Beef Up Your Tax Refund – Claiming fewer tax exemptions will cause you to take home less each pay period, but it will result in you learning to live off less and getting a bigger tax refund.
Get rid of consultants – Over paid, over used, over rated, if you hire the right people, consultants are not needed. An expense for business that can be eliminated.
Alone each one might not result in huge savings, but altogether they result in a meaningful amount for your family or business.
Thanks for coming along for the ride.
COLLEGE CHRONICLES – When it rains it pours, Notre Dame’s bad 2016 continues. The NCAA ordered the University of Notre Dame to vacate all of its football wins from the 2012 and 2013 season after an investigation found a trainer had given players extra benefits and helped two players cheat.
Mr. Trump’s promise to deport millions of immigrants spurred a nationwide push last week to designate colleges as “sanctuary campuses” — zones where officials limit their cooperation with immigration authorities’ deportation efforts. Since then, a few colleges have so designated themselves, including Reed College and Oregon State, Portland State, and Wesleyan Universities. In a letter on Monday, Columbia University made similar promises without using the phrase “sanctuary campus,” and pledged to increase financial aid and support for undocumented students should a change in policy affect their ability to work in the United States.
TOP THREE – Favorite Los Angeles downtown restaurants:
1). Bestia: 2121 E. 7th. Place (Italian)
2). Officine Brera: 1331 E. 6th Street (Italian)
3). 71Above: 633 W. 5th Street (American, seafood)
BIRTHDAYS THIS WEEK – Birthday wishes and thoughts this week to Barbara and Jenna Bush (55); Vin Scully (89) Woodland Hills, CA.; Shannon Sisk …famous teacher; Ben Stein (72) Malibu, CA.
PERRY MASON - California's legal system beset by scandal, conflict: The State Bar, an agency that licenses and oversees hundreds of thousands of California attorneys, has been wracked by financial irregularities and allegations that it has neglected to protect us from unethical or incompetent lawyers. State Auditor Elaine Howle has detailed its financial problems, legislative hearings have added to the drumbeat and Elizabeth Parker, who was brought aboard as executive director to clean up the mess, calls it 'an organization in turmoil.
BEWARE iPHONE USERS - How a grad student found spyware that could control anybody's iPhone from anywhere in the world: By nightfall, the two engineers were staring in disbelief. 'This can spy on audio, e-mail, text messages . . . everything. Someone spent a lot of time creating this.” Engineers thought it the most beautiful code they had ever seen. 'There's never been anything like this before," he said.'"
EXTRA CREDIT - China’s newest tool for social control is a credit rating for everything. Beijing wants to give every citizen a score based on behavior such as spending habits, turnstile violations and filial piety, which can blacklist citizens from loans, jobs, air travel. Hangzhou’s local government is piloting the “social credit” system the Communist Party has said it wants to roll out nationwide by 2020, a digital reboot of the methods of social control the regime uses to avert threats to its legitimacy. More than three dozen local governments across China are beginning to compile digital records of social and financial behavior to rate creditworthiness. The endeavor reinforces President Xi Jinping’s campaign to tighten his grip on the country and dictate morality at a time of economic uncertainty that threatens to undermine the party.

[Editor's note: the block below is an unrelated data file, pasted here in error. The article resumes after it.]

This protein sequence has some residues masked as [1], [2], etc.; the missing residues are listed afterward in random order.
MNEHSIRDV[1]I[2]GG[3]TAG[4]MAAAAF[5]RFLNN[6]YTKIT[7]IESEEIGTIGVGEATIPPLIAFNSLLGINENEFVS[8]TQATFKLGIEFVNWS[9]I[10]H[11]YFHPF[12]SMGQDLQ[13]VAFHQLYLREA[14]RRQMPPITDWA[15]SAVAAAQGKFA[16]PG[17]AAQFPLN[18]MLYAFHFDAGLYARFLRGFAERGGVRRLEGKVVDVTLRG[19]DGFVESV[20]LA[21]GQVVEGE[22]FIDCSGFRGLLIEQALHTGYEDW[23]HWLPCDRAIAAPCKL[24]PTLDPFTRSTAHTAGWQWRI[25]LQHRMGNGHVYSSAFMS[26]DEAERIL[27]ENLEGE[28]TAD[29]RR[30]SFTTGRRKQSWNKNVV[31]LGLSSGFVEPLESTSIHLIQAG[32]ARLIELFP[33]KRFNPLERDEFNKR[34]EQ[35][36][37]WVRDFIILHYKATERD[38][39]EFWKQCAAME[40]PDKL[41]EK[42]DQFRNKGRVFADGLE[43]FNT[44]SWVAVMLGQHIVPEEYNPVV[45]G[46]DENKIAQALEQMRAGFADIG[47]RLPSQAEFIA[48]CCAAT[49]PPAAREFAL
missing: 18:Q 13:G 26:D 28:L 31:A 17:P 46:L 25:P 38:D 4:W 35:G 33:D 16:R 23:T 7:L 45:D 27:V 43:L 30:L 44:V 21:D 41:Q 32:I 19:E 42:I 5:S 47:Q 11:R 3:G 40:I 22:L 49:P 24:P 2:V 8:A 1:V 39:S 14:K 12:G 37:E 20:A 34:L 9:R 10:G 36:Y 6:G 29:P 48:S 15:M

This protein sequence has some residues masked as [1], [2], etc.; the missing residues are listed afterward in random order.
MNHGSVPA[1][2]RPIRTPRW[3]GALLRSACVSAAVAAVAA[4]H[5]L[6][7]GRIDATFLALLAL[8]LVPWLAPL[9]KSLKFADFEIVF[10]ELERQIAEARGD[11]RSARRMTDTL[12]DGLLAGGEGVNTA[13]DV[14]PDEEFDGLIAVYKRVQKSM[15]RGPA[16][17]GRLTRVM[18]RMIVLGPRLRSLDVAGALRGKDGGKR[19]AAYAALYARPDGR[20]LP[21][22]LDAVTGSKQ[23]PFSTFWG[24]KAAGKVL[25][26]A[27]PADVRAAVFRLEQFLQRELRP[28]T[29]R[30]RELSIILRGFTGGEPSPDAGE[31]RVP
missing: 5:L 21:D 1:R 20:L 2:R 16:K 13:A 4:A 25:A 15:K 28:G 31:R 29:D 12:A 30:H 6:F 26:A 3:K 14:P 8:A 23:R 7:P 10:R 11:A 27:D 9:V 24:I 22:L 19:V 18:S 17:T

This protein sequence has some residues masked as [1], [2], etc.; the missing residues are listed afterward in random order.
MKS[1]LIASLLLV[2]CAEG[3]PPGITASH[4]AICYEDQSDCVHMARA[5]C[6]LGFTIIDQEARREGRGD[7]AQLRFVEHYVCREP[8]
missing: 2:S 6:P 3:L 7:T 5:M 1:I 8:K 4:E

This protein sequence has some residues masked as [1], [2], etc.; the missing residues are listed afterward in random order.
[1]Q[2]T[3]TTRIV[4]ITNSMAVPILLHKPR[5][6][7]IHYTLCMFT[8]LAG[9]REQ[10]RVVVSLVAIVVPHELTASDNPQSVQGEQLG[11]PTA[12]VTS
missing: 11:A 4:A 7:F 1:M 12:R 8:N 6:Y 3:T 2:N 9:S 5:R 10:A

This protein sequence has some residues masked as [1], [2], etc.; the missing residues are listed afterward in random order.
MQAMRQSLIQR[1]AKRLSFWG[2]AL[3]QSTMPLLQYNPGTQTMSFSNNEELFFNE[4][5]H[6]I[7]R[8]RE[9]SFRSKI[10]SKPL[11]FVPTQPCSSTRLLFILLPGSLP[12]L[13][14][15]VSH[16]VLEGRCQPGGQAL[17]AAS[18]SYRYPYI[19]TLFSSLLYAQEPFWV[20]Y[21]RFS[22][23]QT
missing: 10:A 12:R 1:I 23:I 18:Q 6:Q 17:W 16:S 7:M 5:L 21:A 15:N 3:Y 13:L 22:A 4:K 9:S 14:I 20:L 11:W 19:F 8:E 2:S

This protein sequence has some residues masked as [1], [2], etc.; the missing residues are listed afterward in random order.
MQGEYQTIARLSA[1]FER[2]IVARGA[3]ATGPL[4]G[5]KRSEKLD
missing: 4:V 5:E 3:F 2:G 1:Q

WHITE HOUSE NORTH – New York Times is calling Trump Tower "White House North" in a cool feature online. http://nyti.ms/2fH7Ydb
GIVE ME PATIENCE - I guess today is not the day I’ll stop feeling sick to my stomach: “In addition to winning the Electoral College in a landslide, I won the popular vote if you deduct the millions of people who voted illegally.” Donald J. Trump, 45th President Elect United States of America
JACK ASS OF THE MONTH - Please! Will someone explain to me why, in today's culture after every disagreement involving the public arena of "major" events, people either have to engage in fisticuffs in a back alley, or maliciously destroy others' property or go into cardiac arrest or experience a brain malfunction requiring "counseling"?... Or experience all of the above simultaneously?
Has the human psyche gone completely haywire?
To put it another way: Are some members of the human species walking around with what I call too many "birds on their antenna"?
People whine about virtually everything these days if it doesn't fit in with their self-centered thought process.
Many in our country are still feuding and fighting over the results of the presidential election. From all indications, it will continue for months, even years.
And now comes the aftermath of "The Game" — Ohio State vs. Michigan.
But, I gotta tell you, sports fans, my Maize & Blue flag is at half-mast today. However, it's not for the reasons you think.
No. It's not because my favorite team lost to the Buckeyes, 30-27, in double overtime, in a thrilling college football game.
No. It's not because, like many diehard Go Blue! fans, I went berserk over the officiating.
No. It's not because the Ohio meteorologist rigged the weather in favor of Brutus Buckeye.
Here's the truth. Believe it or not, I am ashamed of and disappointed in the behavior of "the leader of the pack". His name is Jim Harbaugh, and as the football coach at the University of Michigan who earns $7 million a year, plus generous perks, he is expected to behave like a "Michigan Man". In other words, he should serve as a role model for his players as well as the rest of the student body and Wolverines fans everywhere, including this old U of M devotee from "Up North".
The coach was a planet away from being a role model after Saturday's game. He went into a "kill the ref" mode, spending his entire post-game press conference ranting and raving about how his team was robbed by the on-the-field officials.